"Back at my high school, the principal knew that he wanted his son, Skippy, to attend college and become an engineer. So the principal started teaching Skippy and Bobby Joe Jenkins, Skippy's best friend, classes like algebra and calculus in the little clinic room each morning. My mother heard about it and she told me, 'Brother' -- that's what everyone called me -- 'you ought to ask Mr. Bryant if you can take those classes that he's teaching Bobby Joe and Skippy.' One day I finally got my nerve up and I approached the principal. He always sold popcorn between classes to raise money for things like cheerleading uniforms, so that day I decided that I would buy a bag of popcorn and that would be my entree. Keep in mind that the principal was always bigger than life; principals were giants. So I went up to him and I said, 'Mr. Bryant, my momma said that I should ask you if I can take those classes you're teaching Bobby Joe and Skippy.'
"He didn't mean anything by it, but he had a very loud, authoritative voice and he said, 'No, no, that's just for boys who are going to college.'
"It wasn't anything personal against me, he just never thought I would be going to college. And every day in college when I was struggling through my math classes, I relived that moment. Once you get that kind of rejection, you don't fully recover."
Despite the rejection, despite economic circumstances, despite a widespread lack of faith in his abilities, Wharton did manage to get a scholarship to Tennessee State University but only after overcoming yet another obstacle.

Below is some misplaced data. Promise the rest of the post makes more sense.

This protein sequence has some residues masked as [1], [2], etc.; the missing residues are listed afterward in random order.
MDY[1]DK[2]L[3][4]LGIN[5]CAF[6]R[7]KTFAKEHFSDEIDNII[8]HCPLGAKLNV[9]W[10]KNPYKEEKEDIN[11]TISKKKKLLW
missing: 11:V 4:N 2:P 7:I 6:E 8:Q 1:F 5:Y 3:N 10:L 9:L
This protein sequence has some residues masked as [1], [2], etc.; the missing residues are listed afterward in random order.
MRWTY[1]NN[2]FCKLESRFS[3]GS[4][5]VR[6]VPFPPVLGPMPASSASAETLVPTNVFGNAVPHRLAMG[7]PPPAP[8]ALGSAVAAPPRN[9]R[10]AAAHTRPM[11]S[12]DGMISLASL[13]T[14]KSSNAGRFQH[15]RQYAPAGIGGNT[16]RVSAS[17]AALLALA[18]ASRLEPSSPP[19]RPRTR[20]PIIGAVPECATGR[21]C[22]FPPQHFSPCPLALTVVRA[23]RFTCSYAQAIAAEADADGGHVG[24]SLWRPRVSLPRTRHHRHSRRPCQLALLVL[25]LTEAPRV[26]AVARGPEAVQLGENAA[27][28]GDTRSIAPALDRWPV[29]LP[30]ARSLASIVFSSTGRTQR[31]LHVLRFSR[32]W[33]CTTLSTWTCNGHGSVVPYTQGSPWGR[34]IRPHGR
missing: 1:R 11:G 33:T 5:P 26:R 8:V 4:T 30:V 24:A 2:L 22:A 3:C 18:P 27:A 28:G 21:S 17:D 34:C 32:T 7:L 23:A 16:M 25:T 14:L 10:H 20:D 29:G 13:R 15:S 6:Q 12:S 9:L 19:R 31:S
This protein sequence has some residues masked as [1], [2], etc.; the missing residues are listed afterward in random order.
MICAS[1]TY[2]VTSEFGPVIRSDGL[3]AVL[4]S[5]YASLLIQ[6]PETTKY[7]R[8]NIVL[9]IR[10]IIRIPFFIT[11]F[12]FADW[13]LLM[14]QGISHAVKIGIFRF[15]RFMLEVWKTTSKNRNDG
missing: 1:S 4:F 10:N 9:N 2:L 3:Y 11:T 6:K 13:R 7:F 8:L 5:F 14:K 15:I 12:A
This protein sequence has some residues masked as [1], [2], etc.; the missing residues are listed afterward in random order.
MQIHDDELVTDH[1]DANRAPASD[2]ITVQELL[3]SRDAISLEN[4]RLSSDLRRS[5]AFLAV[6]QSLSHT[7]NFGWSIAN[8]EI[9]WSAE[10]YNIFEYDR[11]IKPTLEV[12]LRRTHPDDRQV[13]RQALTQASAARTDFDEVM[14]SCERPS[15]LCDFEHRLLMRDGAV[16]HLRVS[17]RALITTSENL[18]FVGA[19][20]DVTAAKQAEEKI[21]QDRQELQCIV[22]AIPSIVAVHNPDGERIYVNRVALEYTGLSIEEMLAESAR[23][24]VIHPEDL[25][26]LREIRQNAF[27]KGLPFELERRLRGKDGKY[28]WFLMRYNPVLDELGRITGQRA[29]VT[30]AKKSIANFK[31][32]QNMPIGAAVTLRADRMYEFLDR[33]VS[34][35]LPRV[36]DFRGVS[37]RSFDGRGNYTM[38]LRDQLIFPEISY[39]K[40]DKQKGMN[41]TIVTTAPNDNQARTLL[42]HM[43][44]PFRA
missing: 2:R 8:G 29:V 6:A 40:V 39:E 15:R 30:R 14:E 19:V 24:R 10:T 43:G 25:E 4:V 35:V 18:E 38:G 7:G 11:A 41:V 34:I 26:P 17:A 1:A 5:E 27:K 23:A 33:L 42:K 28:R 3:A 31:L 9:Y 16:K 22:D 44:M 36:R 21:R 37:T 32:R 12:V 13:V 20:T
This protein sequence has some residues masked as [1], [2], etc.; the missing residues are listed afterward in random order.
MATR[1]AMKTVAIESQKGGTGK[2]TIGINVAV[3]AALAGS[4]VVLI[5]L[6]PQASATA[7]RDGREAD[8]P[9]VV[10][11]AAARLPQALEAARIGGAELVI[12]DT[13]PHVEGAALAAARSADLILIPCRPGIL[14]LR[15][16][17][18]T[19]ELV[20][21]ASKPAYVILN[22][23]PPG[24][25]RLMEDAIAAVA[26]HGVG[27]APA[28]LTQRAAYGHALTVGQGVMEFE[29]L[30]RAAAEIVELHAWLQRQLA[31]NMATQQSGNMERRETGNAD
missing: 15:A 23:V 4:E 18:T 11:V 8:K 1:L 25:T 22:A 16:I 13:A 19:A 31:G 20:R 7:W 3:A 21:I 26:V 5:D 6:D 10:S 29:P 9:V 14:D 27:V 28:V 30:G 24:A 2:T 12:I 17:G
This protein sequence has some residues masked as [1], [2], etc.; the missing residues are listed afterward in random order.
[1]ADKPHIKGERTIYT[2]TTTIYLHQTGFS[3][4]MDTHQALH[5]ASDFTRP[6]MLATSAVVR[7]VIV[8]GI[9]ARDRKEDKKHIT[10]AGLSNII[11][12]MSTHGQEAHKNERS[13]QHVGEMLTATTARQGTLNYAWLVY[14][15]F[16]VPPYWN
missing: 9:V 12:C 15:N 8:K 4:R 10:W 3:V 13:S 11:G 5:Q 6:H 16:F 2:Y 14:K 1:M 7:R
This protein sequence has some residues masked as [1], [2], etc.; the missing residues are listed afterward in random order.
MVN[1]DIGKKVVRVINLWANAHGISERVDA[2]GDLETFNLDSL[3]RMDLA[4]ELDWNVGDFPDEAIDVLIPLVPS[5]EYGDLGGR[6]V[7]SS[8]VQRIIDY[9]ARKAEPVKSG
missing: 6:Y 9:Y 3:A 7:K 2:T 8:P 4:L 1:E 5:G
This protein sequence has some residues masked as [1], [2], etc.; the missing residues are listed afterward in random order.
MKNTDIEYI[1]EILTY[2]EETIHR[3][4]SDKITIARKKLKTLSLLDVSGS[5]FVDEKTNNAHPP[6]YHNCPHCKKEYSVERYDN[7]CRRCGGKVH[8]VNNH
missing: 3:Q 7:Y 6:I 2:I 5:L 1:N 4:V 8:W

"I'll never forget that year I had a summer job, making 35 cents an hour raking rocks on a white man's farm on Tater Peeler Road. That road is still there, by the way, right off the expressway near the new mall. Legend has it that the road is so rocky that a farmer had a load of potatoes in his wagon and started down that road and by the time he got to downtown Lebanon, all the potatoes were peeled. That year, come late August I had to go register for college and I said to the man, 'I can't be here tomorrow because I have to go register.' Well, my daddy worked for the same man. Keep in mind that I'm a child and this is a white man. The man said to me, 'Boy, you ought to come on to work, you can go to school anytime. You need to be at work tomorrow.' I get home and my daddy is sitting down taking off his shoes and I just kind of blurted it out: 'Daddy, I'm supposed to register tomorrow, but Mr. Taylor says I ought to come to work.' The next morning he says to the man, 'I understand that you told Brother that he didn't have to go register for school.' My daddy said, 'I work for you, so I'll do what you tell me. But I run my house, and I'll tell my son whether to register for school or not.' On one hand I was so proud of my daddy, but on the other hand I was afraid that my daddy might lose his job and it would be my fault."